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ukoku
2009-May-21, 06:06 PM
I have a few questions related to the greenhouse effects on our nearby friends Mars and Venus. I sent this message to Phil, but since it's not quite his area of expertese, he recommened that I bother you all with it. Hopefully it'll tax your imaginations, or at least give you a couple chuckles.

(Even though it does involve planatary science, I thought this section was the most appropriate.)

I am currently writing a novel in a fantasy setting, and recently have started mapping out the planet. Iíve discovered that I am too left-brained to have a scientifically inaccurate map, so Iíve attempted to incorporate plate tectonics and such into its design. The main continent is roughly the height of the North and South Americas, smoothed together and filled out a bit.

However, Iíve run into some problems because though the planet is Earth-like, a plot-factor directly effects the environment. Due to a magic spell, the main continent has an unchanging ďSummerĒ climate. The coldest and dampest areas never go under 60 degrees F, but along the equatorial line is a desert that spans the continent, constantly well above 100. The continent has been under the spell for between 3000 and 5000 years.

Of course, being fantasy and magic and all, I could just say ďItís Magic!Ē and isolate the weather without explanation. But I canít help but wonder, so I began to ponder the effect the continentís unnatural climate would have on the rest of the planet.

First I would assume that the constantly rising air would be frequently pulling in winds from all sides over the ocean, keeping the continent wet. But due to the high temperature, would the water evaporate too quickly, causing an arid landscape?

And how would this affect the continents on the other side of the world? Would they be very dry if the main continent is taking the water? Would they be very cold, or be picking up the heat from the main continent? Would they be extremely windy, possibly with extreme weather as a result? I donít know enough about planet climate to answer these questions.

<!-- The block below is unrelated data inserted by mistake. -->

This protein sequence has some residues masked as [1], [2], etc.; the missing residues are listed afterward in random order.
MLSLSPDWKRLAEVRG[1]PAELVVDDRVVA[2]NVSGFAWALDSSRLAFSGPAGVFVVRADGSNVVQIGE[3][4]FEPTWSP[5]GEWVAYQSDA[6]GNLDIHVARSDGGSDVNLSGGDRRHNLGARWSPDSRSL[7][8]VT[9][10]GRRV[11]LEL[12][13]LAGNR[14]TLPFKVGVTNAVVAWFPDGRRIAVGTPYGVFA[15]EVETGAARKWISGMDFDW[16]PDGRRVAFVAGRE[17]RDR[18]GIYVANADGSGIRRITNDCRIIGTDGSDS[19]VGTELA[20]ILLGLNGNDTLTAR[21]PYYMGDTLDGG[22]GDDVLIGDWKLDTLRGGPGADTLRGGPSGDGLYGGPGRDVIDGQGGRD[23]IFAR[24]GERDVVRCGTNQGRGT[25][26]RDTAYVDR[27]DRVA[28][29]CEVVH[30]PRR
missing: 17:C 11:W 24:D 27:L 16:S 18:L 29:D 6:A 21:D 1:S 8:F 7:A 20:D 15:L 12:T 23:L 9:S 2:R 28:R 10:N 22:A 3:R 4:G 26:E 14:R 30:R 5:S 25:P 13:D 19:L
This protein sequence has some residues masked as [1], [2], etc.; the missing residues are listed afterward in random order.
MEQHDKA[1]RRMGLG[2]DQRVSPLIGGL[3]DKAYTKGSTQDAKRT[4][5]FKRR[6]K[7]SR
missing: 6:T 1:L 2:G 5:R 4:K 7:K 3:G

My biggest question, however, deals with the rapid Greenhouse effect on Venus, and Marsís potentially easily-changed climate. From what I understand, ancient Venus once had water-filled oceans like Earth, but experienced a rapid greenhouse effect which evaporated it all. (Either due to high carbon content in the air, or by closeness to the sun, or a number of other theories.)

I have also read theories that Marsís environment could be warmed with relative ease, were something to happen to slightly melt the Carbon Dioxide-filled polar caps, because the released CO2 would cause a greenhouse effect.

My big question is this: if an entire continent is kept at an unnaturally high temperature, and is unable to cool itself properly for a long period of time, would this cause a greenhouse effect to occur? How quickly do you think issues would begin to arise Ė in 3000 years, would the planet be beginning to overheat, or would it already be well underway? Would it be plausible to say, given enough time, the planet would experience something akin to Venusís past, and leave the planet waterless and lifeless?

PraedSt
2009-May-21, 10:12 PM
Well this is difficult! I presume it'll be very windy. And by Earth-like you mean the works? Orbital distance, seasons, continental cover, atmospheric compositions, etc?
And I have no answer to your Greenhouse question...

Magic it away! Why not?

p.s. Welcome to BAUT.

Van Rijn
2009-May-22, 05:40 AM
My big question is this: if an entire continent is kept at an unnaturally high temperature, and is unable to cool itself properly for a long period of time, would this cause a greenhouse effect to occur? How quickly do you think issues would begin to arise Ė in 3000 years, would the planet be beginning to overheat, or would it already be well underway? Would it be plausible to say, given enough time, the planet would experience something akin to Venusís past, and leave the planet waterless and lifeless?

I think the first step in answering your questions would be to look a little more into the specifics of what this magic spell is supposed to do. You've stipulated that it keeps the continent at an unnaturally high temperature, but how? Is it adding more energy to the planet, concentrated over that continent? Is it acting as an artificial greenhouse effect but just over that area? Is it somehow removing energy from the rest of the planet and concentrating in that region?

Tog
2009-May-22, 10:19 AM
Maybe the magic creates a double bubble over the continent with a vacuum between the two sells; effectively, a thermos bottle. As heat rises in the bubble, the hot air is expelled to the desert and cooler air is brought in from the pole.

Ara Pacis
2009-May-22, 10:49 AM
I think it depends on how large the continent is compared to the planet's surface and the size of the other continents. It may not have much of an effect on he planet as a whole as the intervening oceans might moderate any issues with the continent of magic.

darkhunter
2009-May-22, 12:19 PM
In my Fantasy Role Playing home-brew world, I have a similar desert--and it's balanced with a region of unatural cold. The cold region is glacier covered and is protecting the land of the "Robed People"--the desert is a side effect because they needed somewhere to dump al the heat.

How does magic work in your world? Does everything have to balance out?